How to Elope in Michigan (Legally)

Need to know how to legally elope in Michigan? Do you have to have an officiant and witnesses? What forms do you need? There are options when it comes to planning an elopement and “making it official”. Keep reading and I’ll tell you all about them!

Hiring a Wedding Officiant for Your Elopement

You can hire someone to officiate your wedding ceremony for you. An experienced officiant will guide your ceremony, and help you complete the required forms that make your marriage legal. Professional officiants are required to mail the forms in for you, so you won’t have to worry about it.

You can expect to spend $200-$400 on an officiant, (or more if there is travel or long hours involved).

Pros to hiring an officiant:

Your officiant will guide you through your ceremony, so you won’t have to worry about what to say. They’ll take care of the legal forms.

Cons to hiring an officiant:

Some couples might not want another person present and being “in charge” of their wedding ceremony. Non-religious couples or non-traditional couples might have a hard time finding an officiant who can work with their needs.

Doing the Paperwork Separately

Another popular option is to complete your legal paperwork separately from your wedding ceremony. You can hire a wedding officiant to meet with you somewhere (a coffee shop works just fine) and just complete your paperwork for you, either on the day of your ceremony or a different day.

Or, you can have a separate, civil ceremony (a judge at a courthouse will perform a legal ceremony) and then you can have your “real” wedding ceremony be anywhere and anyhow you dream of it!

Pros to doing the paperwork separately:

You’ll be free to plan your ceremony yourselves and have it as private as possible. You won’t have to worry about anyone listening in on your private vows.

Cons to doing the paperwork separately:

You will have to plan your ceremony and what to say to each other. Your official legal date will be different than the day of your ceremony.

A Self-Uniting Marriage

In certain states in the US, it is legal to marry yourselves in a “self-solemnizing” ceremony. That means you don’t need an officiant- you can fill out your own paperwork, mail it in, and it’s totally legal. With this option, you can even have a family member or friend “officiate” your ceremony if they aren’t ordained. Currently, you can self-marry in Colorado, Wisconsin, Pennsylvania, and Washington D.C.

In Michigan, you need your marriage license to be signed by a legally ordained minister as well as two individual witnesses besides yourselves.

Pros to a self-uniting marriage:

You can take control of your wedding ceremony and do whatever feels right to you. It can be totally private. Your legal marriage date will be the same as your wedding day.

Cons to a self-uniting marriage:

It’s only legal in certain locations, and Michigan is not one of them.

If you are interested in a “just us” marriage ceremony in Michigan, I can help with that! I’m a legally ordained wedding minister and am happy to help you by pronouncing your marriage, signing your marriage license, and providing or finding witnesses for you!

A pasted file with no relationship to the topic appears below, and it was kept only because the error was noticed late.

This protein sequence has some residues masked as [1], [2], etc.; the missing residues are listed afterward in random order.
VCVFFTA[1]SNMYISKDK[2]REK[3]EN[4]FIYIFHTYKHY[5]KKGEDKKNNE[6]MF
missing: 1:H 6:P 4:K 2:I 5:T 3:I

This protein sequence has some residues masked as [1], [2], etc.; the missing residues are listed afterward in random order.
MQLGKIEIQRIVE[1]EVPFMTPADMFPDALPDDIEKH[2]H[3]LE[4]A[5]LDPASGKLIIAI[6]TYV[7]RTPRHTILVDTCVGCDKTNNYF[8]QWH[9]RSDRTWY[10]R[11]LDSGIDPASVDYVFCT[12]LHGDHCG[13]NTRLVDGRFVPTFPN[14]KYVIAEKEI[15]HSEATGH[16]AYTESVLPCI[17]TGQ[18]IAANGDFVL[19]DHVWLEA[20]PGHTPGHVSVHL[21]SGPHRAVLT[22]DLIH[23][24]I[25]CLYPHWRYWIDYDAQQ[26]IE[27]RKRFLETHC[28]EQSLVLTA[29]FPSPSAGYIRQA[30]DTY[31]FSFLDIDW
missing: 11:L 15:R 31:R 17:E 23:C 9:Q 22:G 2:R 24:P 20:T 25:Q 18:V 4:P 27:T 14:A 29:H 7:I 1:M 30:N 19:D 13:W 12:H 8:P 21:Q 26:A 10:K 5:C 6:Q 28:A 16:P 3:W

Witnesses for your Elopement

In the state of Michigan, you are required to have two witnesses sign your marriage license in order for it to be legally recorded.

Michigan Marriage Requirements

To be legally married in Michigan, you need all of the following:

  • To both be over the age of 18 and not related.
  • A valid marriage license (see below).
  • Couples must apply for a marriage license in person at the county clerk where they reside
    (if in Michigan). If you live outside of Michigan, you need to visit the county clerk in the county where your wedding will take place. There is a minimum 3-day waiting period for your license. Marriage licenses are valid for 33 days. Michigan residents can use their license statewide. Check with your county clerk’s office for all requirements and fees.
  • Once the ceremony is complete, it’s the clergyman or minister’s duty to fill in the marriage certificate, marking the official time and place of the marriage.
  • The marriage license must be signed by two additional witnesses of at least 18 years of age.
  • The signed marriage license must be returned to the same county clerk it was obtained within 10 days of the ceremony.
  • Any couple regardless of sex, religion or other may be married legally in Michigan.


If you want to elope in Michigan, check out these other valuable resources:


The best Michigan vacation rentals for your wedding trip “home away from home”.

How much does it cost to elope in Michigan?

Read about the cost of eloping in Michigan and how it compares to a traditional wedding.

BEST Michigan Elopement PhotographER

I’m much more than just a photographer! Read more about what I can do for you.

Getting Married Outside of Michigan

Each state has different laws when it comes to marriage, so you’ll want to check to see what you need for your marriage to be legal. If you’re getting married outside of Michigan, here are some things you’ll want to know:

  • How to obtain a marriage license
  • ID requirements
  • Is there a waiting period after you apply for a marriage license?
  • Is there a waiting period after obtaining a marriage license?
  • What are the fees?
  • Do you need any witnesses to sign your marriage license?
  • How does the marriage license get recorded?
  • How do you get copies of your marriage certificate?

Are you planning an elopement or thinking about if an elopement is right for you? I’d love to help you brainstorm! Just reach out and let’s talk about what your dream elopement might look like!



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